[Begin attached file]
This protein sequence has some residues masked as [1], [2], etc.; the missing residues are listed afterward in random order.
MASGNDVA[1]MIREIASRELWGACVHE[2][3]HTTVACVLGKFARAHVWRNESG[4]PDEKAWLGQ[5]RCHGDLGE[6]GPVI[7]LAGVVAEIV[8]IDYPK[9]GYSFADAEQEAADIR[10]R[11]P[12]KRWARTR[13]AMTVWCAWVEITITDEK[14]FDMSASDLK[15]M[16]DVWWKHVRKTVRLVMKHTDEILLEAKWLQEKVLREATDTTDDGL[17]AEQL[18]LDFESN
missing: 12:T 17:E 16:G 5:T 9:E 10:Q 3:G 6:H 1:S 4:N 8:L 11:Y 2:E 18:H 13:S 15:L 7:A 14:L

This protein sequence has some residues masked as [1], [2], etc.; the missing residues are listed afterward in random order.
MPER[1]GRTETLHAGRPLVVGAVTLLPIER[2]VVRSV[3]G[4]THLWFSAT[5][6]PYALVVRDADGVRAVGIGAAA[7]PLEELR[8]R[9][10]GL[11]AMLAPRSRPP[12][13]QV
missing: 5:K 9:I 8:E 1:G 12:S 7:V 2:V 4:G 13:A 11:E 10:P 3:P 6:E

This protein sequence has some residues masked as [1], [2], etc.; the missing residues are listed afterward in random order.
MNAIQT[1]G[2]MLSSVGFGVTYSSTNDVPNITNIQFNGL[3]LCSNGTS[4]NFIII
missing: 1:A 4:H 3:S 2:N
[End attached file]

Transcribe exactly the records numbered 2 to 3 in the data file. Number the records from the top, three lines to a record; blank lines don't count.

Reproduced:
This protein sequence has some residues masked as [1], [2], etc.; the missing residues are listed afterward in random order.
MPER[1]GRTETLHAGRPLVVGAVTLLPIER[2]VVRSV[3]G[4]THLWFSAT[5][6]PYALVVRDADGVRAVGIGAAA[7]PLEELR[8]R[9][10]GL[11]AMLAPRSRPP[12][13]QV
missing: 5:K 9:I 8:E 1:G 12:S 7:V 2:V 4:G 13:A 11:E 10:P 3:P 6:E

This protein sequence has some residues masked as [1], [2], etc.; the missing residues are listed afterward in random order.
MNAIQT[1]G[2]MLSSVGFGVTYSSTNDVPNITNIQFNGL[3]LCSNGTS[4]NFIII
missing: 1:A 4:H 3:S 2:N